At a Glance
The OneStep 2 might not take the absolute best instant photos out there, and the blocky design won’t please everyone. But if you want to make sure your polaroids really are Polaroids, this is the camera for you.
It’s hard to have a conversation about
instant cameras without Polaroid coming up – it’s the brand that popularised the format. To this day plenty of people still identify Polaroid with instant cameras, and so it’s no surprise that the brand is being used to capitalise on their revival.
OneStep 2 i-Type is actually manufactured by Polaroid Originals, a company that up until recently was known as The Impossible Project, and began life by manufacturing film for vintage Polaroids – and eventually its own cameras – after the original company ceased production.
In 2017 Impossible’s largest shareholder bought Polaroid’s brand and intellectual property though, and the OneStep 2 followed shortly after, bearing the Polaroid logo.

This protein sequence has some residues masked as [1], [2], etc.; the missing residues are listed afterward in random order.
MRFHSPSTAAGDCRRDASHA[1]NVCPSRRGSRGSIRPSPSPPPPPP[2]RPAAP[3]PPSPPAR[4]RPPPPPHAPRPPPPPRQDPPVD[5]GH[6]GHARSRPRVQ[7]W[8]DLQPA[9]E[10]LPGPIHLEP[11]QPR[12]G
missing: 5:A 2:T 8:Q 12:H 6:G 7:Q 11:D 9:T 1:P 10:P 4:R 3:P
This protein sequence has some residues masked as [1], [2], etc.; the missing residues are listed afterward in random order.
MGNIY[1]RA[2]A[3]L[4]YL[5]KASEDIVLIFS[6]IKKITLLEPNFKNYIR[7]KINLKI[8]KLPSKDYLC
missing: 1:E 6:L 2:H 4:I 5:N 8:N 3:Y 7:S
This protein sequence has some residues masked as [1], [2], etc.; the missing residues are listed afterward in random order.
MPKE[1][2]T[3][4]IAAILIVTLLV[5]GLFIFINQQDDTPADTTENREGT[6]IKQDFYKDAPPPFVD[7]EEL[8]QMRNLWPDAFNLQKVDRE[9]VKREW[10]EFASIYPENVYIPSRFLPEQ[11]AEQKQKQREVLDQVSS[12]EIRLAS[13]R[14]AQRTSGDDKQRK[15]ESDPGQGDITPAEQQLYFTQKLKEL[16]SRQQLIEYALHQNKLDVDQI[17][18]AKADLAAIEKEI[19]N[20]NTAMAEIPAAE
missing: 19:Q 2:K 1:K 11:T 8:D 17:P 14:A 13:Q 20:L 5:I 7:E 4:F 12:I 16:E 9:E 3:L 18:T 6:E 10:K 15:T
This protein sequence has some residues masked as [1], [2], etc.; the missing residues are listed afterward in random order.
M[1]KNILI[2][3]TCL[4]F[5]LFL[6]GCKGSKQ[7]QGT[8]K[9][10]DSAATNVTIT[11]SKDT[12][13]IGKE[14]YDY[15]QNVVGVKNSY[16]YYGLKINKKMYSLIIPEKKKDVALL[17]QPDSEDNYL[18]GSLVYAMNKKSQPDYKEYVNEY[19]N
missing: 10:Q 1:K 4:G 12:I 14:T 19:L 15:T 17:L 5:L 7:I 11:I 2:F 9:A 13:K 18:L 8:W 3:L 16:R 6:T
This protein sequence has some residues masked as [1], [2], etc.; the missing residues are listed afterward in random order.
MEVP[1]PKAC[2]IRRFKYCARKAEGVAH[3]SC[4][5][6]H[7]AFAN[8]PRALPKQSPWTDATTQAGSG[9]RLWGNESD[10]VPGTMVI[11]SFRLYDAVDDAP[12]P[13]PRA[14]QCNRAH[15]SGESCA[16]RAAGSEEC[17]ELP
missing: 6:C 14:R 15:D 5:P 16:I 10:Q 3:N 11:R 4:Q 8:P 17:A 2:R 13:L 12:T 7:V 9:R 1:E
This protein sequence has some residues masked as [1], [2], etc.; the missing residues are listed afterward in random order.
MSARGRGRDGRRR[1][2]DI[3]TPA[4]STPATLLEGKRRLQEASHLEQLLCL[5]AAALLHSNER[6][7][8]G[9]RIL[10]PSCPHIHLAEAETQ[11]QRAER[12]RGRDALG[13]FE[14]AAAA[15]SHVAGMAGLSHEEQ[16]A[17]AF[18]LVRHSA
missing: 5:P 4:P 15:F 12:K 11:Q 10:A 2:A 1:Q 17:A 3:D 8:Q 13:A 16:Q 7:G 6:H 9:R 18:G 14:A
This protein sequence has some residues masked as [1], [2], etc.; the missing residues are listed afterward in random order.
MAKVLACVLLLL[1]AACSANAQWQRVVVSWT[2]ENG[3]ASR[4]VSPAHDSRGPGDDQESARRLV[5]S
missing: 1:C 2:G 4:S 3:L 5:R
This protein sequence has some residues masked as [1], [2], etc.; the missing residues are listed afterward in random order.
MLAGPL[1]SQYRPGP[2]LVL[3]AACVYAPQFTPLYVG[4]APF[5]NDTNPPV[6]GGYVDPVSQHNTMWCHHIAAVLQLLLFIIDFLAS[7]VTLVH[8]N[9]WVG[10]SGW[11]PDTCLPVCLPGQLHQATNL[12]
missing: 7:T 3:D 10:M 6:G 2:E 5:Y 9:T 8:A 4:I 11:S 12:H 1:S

Even by the standards of instant cameras this one is driven by nostalgia. The blocky plastic design screams ‘retro’, though some of the chunky controls cross the line into ‘toy-like’ instead. It’s also massive, and at 460g without film you’ll always want a bag to carry this in.
It takes two types of film,
600, both of which are manufactured by Polaroid Originals and come in colour and black-and-white – we tested it out with the i-Type prints.
The prints are big, which is the payoff for how large the camera itself is, allowing for a bit more visible detail than some of the alternatives. It’s also an instantly nostalgic size – these are Polaroid prints just as you remember them (or just as you’ve found them in your parents’ photo albums depending on your age).
In terms of features this is dead simple: you can adjust the flash or set a timer, but that’s it. You just point and shoot and hope for the best.
Colours tend to be washed out and subdued – none of our photos really popped – but that’s arguably just another part of the nostalgia – these photos come with the sepia tones of age without any of the actual aging.
The film itself is expensive, at
£14.99/$15.99 for eight prints when at full price – almost £2/$2 per print – though at
£109.99/$99.99 the camera itself is in line with similar rivals in the Instax range.